So, it’s not the dollar value sitting in the bank that is the problem is it? The problem is where I am placing my focus. I am focusing on one thing and not acknowledging that this as part of a bigger picture that actually is totally is fine and manageable. If I were to focus on the bigger picture, and what I DO have right now, then I should be feeling pretty content and significantly less anxious – and it has nothing to do with a numerical digit I read on a screen.
And the dinner thing? This happened to me last week too. I spent ages delaying making dinner because I was so concerned with what we didn’t have. I used my most honed avoidance tactic of procrastination and just dawdled around the house, worrying and avoiding, until I was really quite hungry (and the 5-year-old was also evidently hungry too…woops!). Yet once I entered the kitchen and started focusing on what I had available, I ended up making one of the tastiest meals I have ever made with so few ingredients, and in such a short time. And I wasn’t wearing a bright apron, a full face of makeup and perfect hair while exclaiming ‘with just three simple ingredients, you can whip up any beautiful meal in less than 10 minutes’. I was in my track pants, I was stressed out, and it took me a while to come to the kitchen and think a bit more creatively about it all. Once I started looking at what I had and realising these few things were my only options, I produced something awesome!
At Unitec I remember various assignments where we were given a list of restrictions, either in terms of the materials available, or the techniques we were allowed to use. The whole idea was not to focus on what you couldn’t use, because that is SO blinding. The idea, and the only way you would succeed and probably surprise yourself with your ingenuity, was to focus on what you do have.
So, there’s a sweet life lesson for you (and me) on a cool Thursday morning in Autumn, wrapped up in a low pay cheque and some delicious food. Living ‘in the moment’ isn’t focusing on what you DON’T have but focusing on what you DO have. That shift in focus will have you feeling more positively, and in turn attract more of those same positive things. There lies the power to feeling overwhelmingly abundant, and to lessening some of the burden you carry when you’re feeling depressed and anxious.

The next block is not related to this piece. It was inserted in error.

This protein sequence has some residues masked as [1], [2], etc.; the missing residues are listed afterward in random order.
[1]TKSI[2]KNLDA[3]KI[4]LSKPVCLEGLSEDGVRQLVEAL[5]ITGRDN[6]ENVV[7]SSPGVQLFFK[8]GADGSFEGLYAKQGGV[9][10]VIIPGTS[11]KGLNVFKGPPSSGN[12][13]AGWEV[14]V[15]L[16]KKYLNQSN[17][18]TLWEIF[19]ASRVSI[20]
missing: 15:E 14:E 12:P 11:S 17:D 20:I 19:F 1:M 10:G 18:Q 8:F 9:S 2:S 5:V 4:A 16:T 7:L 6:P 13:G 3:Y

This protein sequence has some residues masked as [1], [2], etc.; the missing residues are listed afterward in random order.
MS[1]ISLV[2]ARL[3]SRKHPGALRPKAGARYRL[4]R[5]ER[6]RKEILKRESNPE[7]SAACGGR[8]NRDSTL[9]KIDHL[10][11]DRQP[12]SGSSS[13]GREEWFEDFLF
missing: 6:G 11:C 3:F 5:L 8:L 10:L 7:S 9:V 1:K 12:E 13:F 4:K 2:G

I’m not telling you it’s a quick fix, or easy to do. It’s a practise thing. You’ve got to do it over, and over, and over, and over again, and again, until it becomes a habit. Life can be so overwhelming and this does need to be acknowledged so that you don’t burn yourself out! I haven’t achieved this mindset consistently either, so I’m no guru. But if this is something I’m learning right now, then chances are someone else out there is feeling the same, and perhaps this pieces of writing is the thing that will help inspire them out of their rut!
Big love to anyone and everyone struggling to deal with anything right at this moment, be kind to yourself. Find something you love and focus passionately on that for a bit. Let me know if that helps, even momentarily.
SIDE NOTE: the entire time writing this my sceptical inner voice has been parroting away with negative self-talk. The. Whole. Time. So, there is my challenge, and probably what has been holding me back in my work towards feeling more positive and abundant. All the above applies to basically anything in life, anything. If I look back to my darkest days I remember all the things I ‘didn’t’ have, and it saddens me to realise that I could have spent that time focusing on what I did have, not only because it would have made life so much more enjoyable at the time, but also because it is so much harder to recall now – all the positive things I did have during those times. Is this something you are also struggling with right now?
*This is my personal opinion right now. It may change, but this is what I’m feeling at the moment. Feel free to discuss other ideas with me! I’m open to growth and discussion and creating dialogue around these mental health issues!